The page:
Summer 2013 marked the start of the store transformation in Boyle Heights. Euclid Market, on Euclid Avenue near the corner of 6th St., received a physical and programmatic overhaul. Public Matters worked with the storeowners, The Avila Family, Nathan Cheng, and Community Liaisons to brainstorm floor plan options, color schemes, and overall store designs.
The Community Liaisons + local students from The School of Communication, New Media + Technology (CNMT) at Theodore Roosevelt High School took responsibility of the store by going into the store and doing the measurements themselves and doing layouts for the store. Getting their hands dirty they went in to clean the store, rearrange it and learn how make the store more inviting.
The Community Liaisons in the summer of 2013 consisted of Andy Alvarez, Destinee Arriero, Guillermo Avila, Lizbeth Banuelos, Darinee Garba, Steven Cadona, Lilybeth Hernandez, Jocelyn Herrera, Clara Mejia, Martha Mejia, Karina Pulido, Shirley Ramirez, Alma Reyes, and Miriam Rosas.
Make sure to watch the Artbound feature on the Market Makeover at Euclid here.
PHYSICAL TRANSFORMATION – EXTERIOR
Generic “Market” was the original name to Euclid. The exterior seemed just as appetizing as the name itself.
Maria Avila worked with the Community Liaisons and Public Matters to define the transition from bland white wall to the beautiful blues and whimsical silhouettes that exist today.
PHYSICAL TRANSFORMATION – INTERIOR
Initially walking into the Euclid Market, a person could have been overwhelmed by the selection of chips, shelves and disorganization. The large store was filled to the brim with stuff that had no specific order.
Nathan Cheng, alongside the Community Liaisons, looked at designs for floor plans, colors that would coordinate with the exterior, and a layout for the whole store that would flow. This interior transformation kicked into gear when the Community Liaisons started the hard labor of cleaning, painting and reorganizing the shelving units that were already in place.
The Market Makeover:
The reorganization of the store was essential to making the store more open and inviting to the neighborhood.
A Market Makeover is a long-term endeavor. The time immediately after a store’s physical transformation is crucial. You want to make sure you keep the momentum going, the public visibility up, and the customers buying the newly installed fresh inventory.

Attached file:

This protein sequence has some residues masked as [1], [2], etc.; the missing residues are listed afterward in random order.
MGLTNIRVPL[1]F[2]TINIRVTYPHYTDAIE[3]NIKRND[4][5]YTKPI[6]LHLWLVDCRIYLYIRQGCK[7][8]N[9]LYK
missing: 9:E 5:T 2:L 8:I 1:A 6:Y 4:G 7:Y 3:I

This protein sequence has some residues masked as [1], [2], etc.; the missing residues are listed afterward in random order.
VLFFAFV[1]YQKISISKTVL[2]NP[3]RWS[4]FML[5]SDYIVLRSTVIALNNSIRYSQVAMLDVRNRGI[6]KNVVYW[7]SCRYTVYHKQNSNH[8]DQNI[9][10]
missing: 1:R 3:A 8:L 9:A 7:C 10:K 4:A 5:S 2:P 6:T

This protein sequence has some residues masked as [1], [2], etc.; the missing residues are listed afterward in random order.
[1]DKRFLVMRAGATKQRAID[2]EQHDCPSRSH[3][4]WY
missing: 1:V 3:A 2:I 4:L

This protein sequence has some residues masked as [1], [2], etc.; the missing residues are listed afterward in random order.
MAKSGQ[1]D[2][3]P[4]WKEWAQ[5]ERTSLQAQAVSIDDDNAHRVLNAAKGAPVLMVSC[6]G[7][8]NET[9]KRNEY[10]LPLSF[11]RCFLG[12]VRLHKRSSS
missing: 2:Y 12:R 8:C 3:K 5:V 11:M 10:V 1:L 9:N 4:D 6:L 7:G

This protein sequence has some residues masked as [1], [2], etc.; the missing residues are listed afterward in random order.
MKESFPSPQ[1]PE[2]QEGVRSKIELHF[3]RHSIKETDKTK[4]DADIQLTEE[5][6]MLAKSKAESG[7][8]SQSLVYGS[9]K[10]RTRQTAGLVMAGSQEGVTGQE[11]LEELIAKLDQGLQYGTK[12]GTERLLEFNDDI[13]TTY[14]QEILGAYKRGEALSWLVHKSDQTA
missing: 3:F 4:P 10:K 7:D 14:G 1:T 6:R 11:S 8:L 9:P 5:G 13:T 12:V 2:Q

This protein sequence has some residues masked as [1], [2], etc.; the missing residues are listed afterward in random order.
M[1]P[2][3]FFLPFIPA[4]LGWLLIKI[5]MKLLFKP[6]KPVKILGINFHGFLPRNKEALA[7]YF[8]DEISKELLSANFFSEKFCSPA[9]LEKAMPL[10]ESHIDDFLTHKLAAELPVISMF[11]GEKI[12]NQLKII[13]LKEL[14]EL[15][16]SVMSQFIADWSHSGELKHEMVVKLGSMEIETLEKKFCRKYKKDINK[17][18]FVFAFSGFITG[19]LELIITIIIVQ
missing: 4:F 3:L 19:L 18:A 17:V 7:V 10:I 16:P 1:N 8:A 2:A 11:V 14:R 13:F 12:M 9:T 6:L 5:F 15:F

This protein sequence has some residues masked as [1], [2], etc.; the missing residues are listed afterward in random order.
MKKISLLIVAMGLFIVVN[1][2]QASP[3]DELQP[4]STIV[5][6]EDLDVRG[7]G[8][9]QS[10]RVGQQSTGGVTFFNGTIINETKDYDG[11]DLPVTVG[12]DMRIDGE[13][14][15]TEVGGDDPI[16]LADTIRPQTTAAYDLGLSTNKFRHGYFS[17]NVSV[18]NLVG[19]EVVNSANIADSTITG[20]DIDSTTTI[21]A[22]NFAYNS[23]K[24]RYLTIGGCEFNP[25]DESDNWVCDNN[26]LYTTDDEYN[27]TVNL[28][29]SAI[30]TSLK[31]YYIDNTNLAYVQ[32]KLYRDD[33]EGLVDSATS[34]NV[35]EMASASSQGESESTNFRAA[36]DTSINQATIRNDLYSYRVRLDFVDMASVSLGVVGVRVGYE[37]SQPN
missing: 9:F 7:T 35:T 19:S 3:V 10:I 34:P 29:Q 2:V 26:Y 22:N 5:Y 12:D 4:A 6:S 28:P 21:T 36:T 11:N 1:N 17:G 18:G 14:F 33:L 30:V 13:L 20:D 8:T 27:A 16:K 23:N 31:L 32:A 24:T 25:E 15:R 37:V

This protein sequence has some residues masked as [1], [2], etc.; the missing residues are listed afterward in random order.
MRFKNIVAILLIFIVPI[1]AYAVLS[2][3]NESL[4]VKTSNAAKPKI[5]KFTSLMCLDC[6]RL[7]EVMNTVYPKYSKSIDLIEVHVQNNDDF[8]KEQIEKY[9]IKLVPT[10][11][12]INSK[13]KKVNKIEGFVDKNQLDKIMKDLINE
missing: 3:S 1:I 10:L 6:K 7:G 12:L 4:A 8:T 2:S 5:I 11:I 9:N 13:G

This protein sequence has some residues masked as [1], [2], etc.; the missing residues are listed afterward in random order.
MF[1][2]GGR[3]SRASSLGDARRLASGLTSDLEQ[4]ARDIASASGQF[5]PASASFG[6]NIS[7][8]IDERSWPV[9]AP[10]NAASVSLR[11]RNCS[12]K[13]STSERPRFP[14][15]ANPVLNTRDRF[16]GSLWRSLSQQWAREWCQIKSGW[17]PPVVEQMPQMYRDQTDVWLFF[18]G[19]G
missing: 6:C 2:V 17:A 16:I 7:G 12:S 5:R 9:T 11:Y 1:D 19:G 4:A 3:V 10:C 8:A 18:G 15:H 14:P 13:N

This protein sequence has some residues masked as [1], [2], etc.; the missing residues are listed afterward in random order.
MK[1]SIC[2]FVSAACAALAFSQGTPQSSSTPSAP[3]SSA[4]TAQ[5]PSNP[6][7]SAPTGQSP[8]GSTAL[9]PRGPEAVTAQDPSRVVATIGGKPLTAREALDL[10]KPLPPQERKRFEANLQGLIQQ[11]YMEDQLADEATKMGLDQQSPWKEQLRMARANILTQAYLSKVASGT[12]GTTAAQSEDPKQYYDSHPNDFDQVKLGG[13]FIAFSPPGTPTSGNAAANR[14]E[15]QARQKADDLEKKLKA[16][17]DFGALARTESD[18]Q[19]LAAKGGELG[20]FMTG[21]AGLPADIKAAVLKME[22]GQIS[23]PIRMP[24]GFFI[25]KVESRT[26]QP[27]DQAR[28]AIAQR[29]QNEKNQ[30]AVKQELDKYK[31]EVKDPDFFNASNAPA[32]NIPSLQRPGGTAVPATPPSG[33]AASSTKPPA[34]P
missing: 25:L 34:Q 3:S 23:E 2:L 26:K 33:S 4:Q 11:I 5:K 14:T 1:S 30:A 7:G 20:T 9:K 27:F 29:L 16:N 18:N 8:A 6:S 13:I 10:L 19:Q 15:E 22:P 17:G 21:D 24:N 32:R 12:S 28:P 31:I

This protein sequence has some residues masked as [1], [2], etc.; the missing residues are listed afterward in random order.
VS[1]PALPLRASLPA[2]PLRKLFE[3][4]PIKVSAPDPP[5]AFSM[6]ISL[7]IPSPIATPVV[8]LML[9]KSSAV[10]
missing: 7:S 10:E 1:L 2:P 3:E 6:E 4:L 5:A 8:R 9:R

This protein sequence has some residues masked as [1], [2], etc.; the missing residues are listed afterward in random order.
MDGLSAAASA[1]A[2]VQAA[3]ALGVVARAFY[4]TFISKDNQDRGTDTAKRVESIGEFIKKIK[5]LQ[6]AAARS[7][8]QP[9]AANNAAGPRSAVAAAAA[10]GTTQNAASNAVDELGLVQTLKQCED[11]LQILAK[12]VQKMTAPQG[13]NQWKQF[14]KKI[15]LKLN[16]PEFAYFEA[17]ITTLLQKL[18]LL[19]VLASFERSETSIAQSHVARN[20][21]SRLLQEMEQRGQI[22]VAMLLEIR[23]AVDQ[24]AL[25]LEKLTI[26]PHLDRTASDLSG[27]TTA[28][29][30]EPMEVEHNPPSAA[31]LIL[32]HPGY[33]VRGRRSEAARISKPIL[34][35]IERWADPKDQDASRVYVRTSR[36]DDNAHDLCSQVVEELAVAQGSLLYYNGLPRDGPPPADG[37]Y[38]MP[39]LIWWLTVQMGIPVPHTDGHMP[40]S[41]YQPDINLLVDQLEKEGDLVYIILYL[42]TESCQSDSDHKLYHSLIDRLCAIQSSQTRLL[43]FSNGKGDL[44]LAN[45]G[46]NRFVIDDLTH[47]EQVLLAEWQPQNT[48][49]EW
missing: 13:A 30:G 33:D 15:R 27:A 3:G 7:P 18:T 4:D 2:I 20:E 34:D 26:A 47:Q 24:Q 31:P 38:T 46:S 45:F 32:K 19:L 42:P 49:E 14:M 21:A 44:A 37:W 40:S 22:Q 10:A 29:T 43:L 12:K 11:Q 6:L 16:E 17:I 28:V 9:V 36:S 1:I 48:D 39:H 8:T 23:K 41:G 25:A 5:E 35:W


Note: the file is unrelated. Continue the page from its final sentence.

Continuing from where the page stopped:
Young community leaders were tasked with working towards change in their neighborhood. Thanks to Goldhirsh Foundation’s LA2050, these young adults were able to continue beyond the high school classroom and graduation into paid positions working on Market Makeovers. The Community Liaisons’ job task list included:
As Community Liaisons emerged from this process, not only did they work on the stores to fulfill their specific tasks, but learned to be the leaders that their communities need.
On Saturday, Decemeber 14, 2013, Euclid Market re-opened to the Boyle Heights community offering a new healthy retailer to the neighborhood. the result of a collaborative effort by local youth, community members, the Ramirez family (storeowners), UCLA students and staff, Nathan Cheng Consulting, and Public Matters through the UCLA-USC Center for Population Health and Health Disparities (CPHHD)’s Proyecto MercadoFRESCO.
The day began with the Community Liaisons in their fruits + vegetable costumes and mariachis marching around the surrounding neighborhood of the store handing out invitations to the event.
The event also included a mini health fair in the back of the store providing the community with high blood pressure screenings, face painting and cooking demonstrations.
CHOCOLATE COVERED VALENTINE’S DAY
Community Liaisons + CMNT students came together on Valentine’s Day 2014 to prepare chocolate covered strawberries to sell inside the store to demonstrate that love includes healthy eating.
SUPER SNACK ATTACK
Community Liaisons + CMNT students came together with the giant fruits + vegetables to have a food demo for the community. Inside the store the items used in the recipes were on sale!
This project was supported under a subcontract with the UCLA Center for Population Health and Health Disparities (CPHHD) under Grant No 1P50-105188-01 from the National Heart Lung and Blood Institute (NHLBI).